But the Nagra wasn’t a gadget reserved for filmmakers. The reel tape recorder sparked interest among intelligence agencies as well. CIA and NASA asked Kudelski to create several devices for them. The Nagra was also used by Polish intelligence officers as the most reliable sound recorder at the time.
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1983: Zbigniew Rybczyński – Best Animated Short Film for ‘Tango’
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Kristy McNichol and Matt Dillon pose with Zbigniew Rybczyński, the winner of the Best Animated Short Award at the 55th Academy Awards at Dorothy Chandler Pavilion; Los Angeles, California; 1983; photo: Michael Montfort / Michael Ochs Archives / Getty Images
The case of Zbigniew Rybczyński is one of the most flamboyant Oscar stories in the history of the Academy. Only very rarely does an Oscar laureate get into a fight with policemen on the day of the award ceremony, get arrested, and soon get released, becoming the hero of his cellmates.
When Rybczyński finished Tango in 1980, he did not expect an Oscar nomination. Two years later, he was already living in Vienna, where the Austrian authorities granted him political asylum. That’s where he was informed that Tango was amongst the films nominated for the most important international film award. Rybczyński received a visa; the Academy also sent him an invitation to the gala and ... a one-way ticket. The problem was that Rybczyński could not afford a return ticket. He wouldn’t have gone to the United States if not for his friends, who arranged a fundraiser for him.
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So, he went to the US – and even got the prize – but the glamorous Oscar evening soon turned into a nightmare. After receiving the statuette, Rybczyński went out to have a smoke. On his way back in, he turned into the wrong corridor, and the police, on alert for a terrorist threat, arrested him. The incident would have ended on the spot were it not for the fact that Rybczyński couldn’t speak English at the time. Not only did he fail to explain the whole situation to the policemen, he also kicked two officers in the crotch.
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That is how the newly-awarded Oscar laureate ended up at the police station. He was released on the following day. And because his story had already been described by several local newspapers, he became a true celebrity – especially for the prisoners, who appreciated that the Polish artist didn’t go down without a fight.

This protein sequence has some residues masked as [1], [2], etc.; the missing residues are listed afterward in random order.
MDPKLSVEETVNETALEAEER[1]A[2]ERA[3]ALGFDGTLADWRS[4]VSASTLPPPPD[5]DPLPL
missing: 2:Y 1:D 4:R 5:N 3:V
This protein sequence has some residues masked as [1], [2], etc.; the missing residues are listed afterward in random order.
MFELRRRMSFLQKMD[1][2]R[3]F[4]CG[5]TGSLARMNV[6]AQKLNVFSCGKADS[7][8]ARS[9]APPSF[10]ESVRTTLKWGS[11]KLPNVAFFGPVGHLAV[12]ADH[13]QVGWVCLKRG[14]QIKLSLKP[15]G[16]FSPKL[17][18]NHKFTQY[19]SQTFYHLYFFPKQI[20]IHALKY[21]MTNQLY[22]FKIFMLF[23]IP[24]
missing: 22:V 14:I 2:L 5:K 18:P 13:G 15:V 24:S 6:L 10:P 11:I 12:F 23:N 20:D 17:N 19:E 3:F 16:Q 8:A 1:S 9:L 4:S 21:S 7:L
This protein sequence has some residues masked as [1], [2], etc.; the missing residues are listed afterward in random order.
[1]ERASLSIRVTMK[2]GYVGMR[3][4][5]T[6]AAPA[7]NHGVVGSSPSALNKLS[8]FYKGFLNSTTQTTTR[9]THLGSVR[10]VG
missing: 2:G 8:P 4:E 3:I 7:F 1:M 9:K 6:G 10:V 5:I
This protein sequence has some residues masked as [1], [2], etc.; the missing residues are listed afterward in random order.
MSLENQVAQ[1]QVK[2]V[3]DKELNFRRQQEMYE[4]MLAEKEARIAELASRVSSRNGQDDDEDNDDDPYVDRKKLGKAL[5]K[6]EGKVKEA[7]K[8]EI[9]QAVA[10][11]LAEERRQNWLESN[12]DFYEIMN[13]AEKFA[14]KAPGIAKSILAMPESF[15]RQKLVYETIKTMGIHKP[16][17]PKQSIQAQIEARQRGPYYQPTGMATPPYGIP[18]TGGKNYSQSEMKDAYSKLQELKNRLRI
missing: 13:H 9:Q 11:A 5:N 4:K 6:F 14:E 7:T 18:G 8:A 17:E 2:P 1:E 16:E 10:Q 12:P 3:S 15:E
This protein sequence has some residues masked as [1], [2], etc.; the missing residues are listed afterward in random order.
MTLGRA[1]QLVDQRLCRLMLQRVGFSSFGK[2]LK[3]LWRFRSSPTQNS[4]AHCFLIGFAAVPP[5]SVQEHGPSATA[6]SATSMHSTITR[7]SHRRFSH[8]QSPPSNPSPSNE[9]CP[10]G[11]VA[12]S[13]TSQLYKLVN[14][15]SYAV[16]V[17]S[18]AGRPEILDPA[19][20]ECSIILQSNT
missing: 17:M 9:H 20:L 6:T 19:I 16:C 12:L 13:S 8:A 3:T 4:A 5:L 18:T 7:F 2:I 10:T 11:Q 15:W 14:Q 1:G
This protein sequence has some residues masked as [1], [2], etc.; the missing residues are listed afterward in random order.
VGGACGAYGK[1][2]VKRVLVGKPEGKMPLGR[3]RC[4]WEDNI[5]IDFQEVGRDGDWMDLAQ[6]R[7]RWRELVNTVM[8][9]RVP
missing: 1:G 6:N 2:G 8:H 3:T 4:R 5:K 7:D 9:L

1994: Allan Starski & Ewa Braun – Best Art Direction/Set Decoration for ‘Schindler’s List’
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Allan Starski and Ewa Braun, holding their Oscar for Best Art Direction/Set Decoration for 'Schindler's List', directed by Steven Spielberg; 1994; Chopin Airport in Warsaw; photo: Sławomir Kamiński / AG
Poles had to wait for another Oscar until 1994, when the award went to Allan Starski and Ewa Braun. But yet again, there were some complications along the way. Starski almost didn’t make it to the gala at all.
On the day of the ceremony, Starski left the hotel and stepped into a chartered limousine to go to the Dorothy Chandler Pavilion, where the party was taking place. Soon after, the driver asked him for directions, as he lived in Pasadena and didn’t know the streets of Los Angeles. Instead of using a map, the driver followed another ‘Oscar limousine’. The problem was that instead of going to the Dorothy Chandler Pavilion, that car was heading to the house of one of the guests of the Oscar gala, who had forgotten to bring their invitation. Finally, both cars set off for the evening gala from the other side of the city.
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Luckily for Starski, things went better during the gala itself. That evening, Allan Starski and Ewa Braun were awarded an Oscar for Best Art Direction/Set Decoration. Steven Spielberg’s Schindler's List won seven awards in total. The Polish artists were competing with some outstanding filmmakers, such as Dante Ferreti and Robert J. Franco (The Age of Innocence by Martin Scorsese), Ben van Os and Jan Roelfs (Orlando by Sally Potter), Lucianano Arrighi and Ian Whitaker (The Remains of the Day by James Ivory), as well as Ken Adams and Marvin March (Addams Family Values).
1994: Janusz Kamiński – Best Cinematography for ‘Schindler’s List’
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Janusz Kaminski winning the Oscar® for Cinematography for "Schindler's List"
It was not the only Polish Oscar of the evening. Janusz Kamiński, a cinematographer who would work frequently with Steven Spielberg in the following decades and become one of the biggest names in Hollywood cinematography, also received his first Academy Award.
In Schindler's List, Kamiński kept it simple. Instead of using modern techniques, he chose to film by hand and discarded aesthetic perfection with his raw footage. All these factors contributed to the creation of a cinematic atmosphere which made the movie one of the most important Holocaust films in the history of American cinema.